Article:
Indiana University
Journalism Ernie Pyle

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May 6, 2008
Nicole Roales

NORMANDY, March 12, 2008 — The Normandy American Cemetery rests on 172.5 acres of land in northern France on a cliff overlooking the English Channel and Omaha Beach. It was established on June 8, 1944, and was the first American cemetery on European soil during World War II. The French ceded the land to the Americans free of charge and without tax. The American government now manages the cemetery. The grounds are immaculately maintained by a team of Americans whose job is to tend to the flowers, trees and grass.

There are 9,387 U.S. servicemen and women buried in the cemetery – most from the D-Day landings – and of these graves, 307 are unknown. Four graves belong to women and three are Congressional Medal of Honor recipients. Among those interred here are a father and son buried next to each other and 33 pairs of brothers.

The cemetery is in the shape of a rectangle and its paths are laid out like a Latin cross. On the eastern end of the cemetery is a semi-circular wall that serves as a memorial to the missing. Inscribed on the wall are 1,557 names. Looking from the memorial to the west is a reflecting pool with two poles flying American flags.

It is amazing to look beyond the reflecting pool and see the thousands of white marble Latin crosses and Stars of David lined up precisely one in front of another for row upon row, equally spaced apart from each other. Just beyond the reflecting pool, midway through the cemetery, is a circular chapel and at the far end are statues representing the United States and France.

The grave section is divided into 10 plots, each assigned a letter from A-J. It was not difficult to find a solider from Indiana. By walking just a few rows through section G, I was able to find the graves of five American men from Indiana – all killed in June and July 1944.

Meandering through the cemetery, you never know whose grave you are passing by as they are only marked by the serviceman’s name, date of death, infantry number and state of enlistment. In section G, row 14, grave 12, lies the body of Thomas D. Howie, a major in the 116th Infantry Regiment, 29th Infantry Division, who was killed July 17, 1944. His body is marked by the same marble cross as others buried nearby. No designation indicates that Howie had received the Silver Star, Bronze Star, Purple Heart and French Croix de Guerre.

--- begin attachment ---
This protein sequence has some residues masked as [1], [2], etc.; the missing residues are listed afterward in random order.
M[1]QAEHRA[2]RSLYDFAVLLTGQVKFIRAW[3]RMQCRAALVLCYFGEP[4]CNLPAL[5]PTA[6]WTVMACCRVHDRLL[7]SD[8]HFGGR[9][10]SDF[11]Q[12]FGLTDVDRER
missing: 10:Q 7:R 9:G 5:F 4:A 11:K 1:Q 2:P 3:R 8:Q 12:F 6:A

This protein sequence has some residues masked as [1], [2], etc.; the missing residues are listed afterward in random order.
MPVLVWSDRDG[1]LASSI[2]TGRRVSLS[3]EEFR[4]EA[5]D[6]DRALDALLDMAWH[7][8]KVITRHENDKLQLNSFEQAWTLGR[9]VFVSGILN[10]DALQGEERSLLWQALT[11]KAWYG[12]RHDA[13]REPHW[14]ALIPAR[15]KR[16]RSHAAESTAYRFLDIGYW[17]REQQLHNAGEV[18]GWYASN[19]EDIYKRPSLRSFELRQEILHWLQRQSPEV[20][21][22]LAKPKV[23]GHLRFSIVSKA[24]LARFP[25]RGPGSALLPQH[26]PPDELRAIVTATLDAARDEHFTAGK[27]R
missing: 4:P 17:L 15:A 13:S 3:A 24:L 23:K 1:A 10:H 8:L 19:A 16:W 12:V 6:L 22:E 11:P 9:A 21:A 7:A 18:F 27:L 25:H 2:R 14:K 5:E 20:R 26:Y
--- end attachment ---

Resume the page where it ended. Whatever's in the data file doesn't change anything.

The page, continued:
Howie was only 36 when he was killed, but from stories on the U.S. Military’s Web site, he appeared to be a brave man who took great risks to liberate the French. In fact, some say that the character, Captain John Miller, in the movie Saving Private Ryan was based on Howie.

Born in South Carolina, Howie enlisted in the army in Virginia. He graduated from The Citadel where he was president of his class and a star halfback on the football team. He was among those who landed on Omaha Beach in Normandy on D-Day.

In July, he was assigned to command the 3d Battalion. He led them for 41 days through German lines to help the 2d Battalion that had been decimated with injuries and fatalities. While trying to capture the French town of Saint-Lô, Howie was killed by shrapnel from a mortar attack. He has since been known as “The Major of St. Lô.” He left behind a wife, Elizabeth, and a daughter, Sally Elizabeth.

The next day, as the 3d Battalion entered St. Lô, they placed Howie’s body on the hood of a jeep and drove into the city so he’d be the first American to enter the town. Soldiers placed his body, draped by an American flag, atop the rubble of the town’s cathedral. According to the military, it was “a gesture of comradeship and respect to an officer who symbolized the Americans’ effort, and their losses, in the bitter struggle for St-Lô.”